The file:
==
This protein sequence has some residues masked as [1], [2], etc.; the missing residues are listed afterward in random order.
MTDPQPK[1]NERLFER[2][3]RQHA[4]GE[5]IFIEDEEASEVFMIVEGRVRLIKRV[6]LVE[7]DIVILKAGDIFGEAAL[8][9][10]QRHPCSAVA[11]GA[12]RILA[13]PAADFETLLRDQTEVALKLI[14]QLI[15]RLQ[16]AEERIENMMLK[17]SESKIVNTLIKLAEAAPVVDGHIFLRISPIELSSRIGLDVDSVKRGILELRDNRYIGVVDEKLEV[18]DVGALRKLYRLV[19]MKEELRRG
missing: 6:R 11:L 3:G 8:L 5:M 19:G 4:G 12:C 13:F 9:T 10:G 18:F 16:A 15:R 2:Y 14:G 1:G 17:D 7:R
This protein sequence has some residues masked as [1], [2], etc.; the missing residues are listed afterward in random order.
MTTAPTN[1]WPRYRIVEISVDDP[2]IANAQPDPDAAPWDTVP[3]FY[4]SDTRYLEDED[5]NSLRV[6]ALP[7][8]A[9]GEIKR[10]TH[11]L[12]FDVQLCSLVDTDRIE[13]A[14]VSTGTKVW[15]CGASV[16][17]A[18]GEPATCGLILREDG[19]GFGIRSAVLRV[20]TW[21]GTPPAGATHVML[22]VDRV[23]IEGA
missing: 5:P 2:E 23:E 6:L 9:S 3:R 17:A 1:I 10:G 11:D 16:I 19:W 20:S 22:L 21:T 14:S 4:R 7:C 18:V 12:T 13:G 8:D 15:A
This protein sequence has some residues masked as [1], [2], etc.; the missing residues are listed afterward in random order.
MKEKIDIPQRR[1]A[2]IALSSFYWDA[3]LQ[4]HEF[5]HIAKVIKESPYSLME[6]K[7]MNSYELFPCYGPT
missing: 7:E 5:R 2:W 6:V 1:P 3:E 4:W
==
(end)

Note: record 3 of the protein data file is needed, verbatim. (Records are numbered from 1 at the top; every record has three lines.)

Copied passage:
This protein sequence has some residues masked as [1], [2], etc.; the missing residues are listed afterward in random order.
MKEKIDIPQRR[1]A[2]IALSSFYWDA[3]LQ[4]HEF[5]HIAKVIKESPYSLME[6]K[7]MNSYELFPCYGPT
missing: 7:E 5:R 2:W 6:V 1:P 3:E 4:W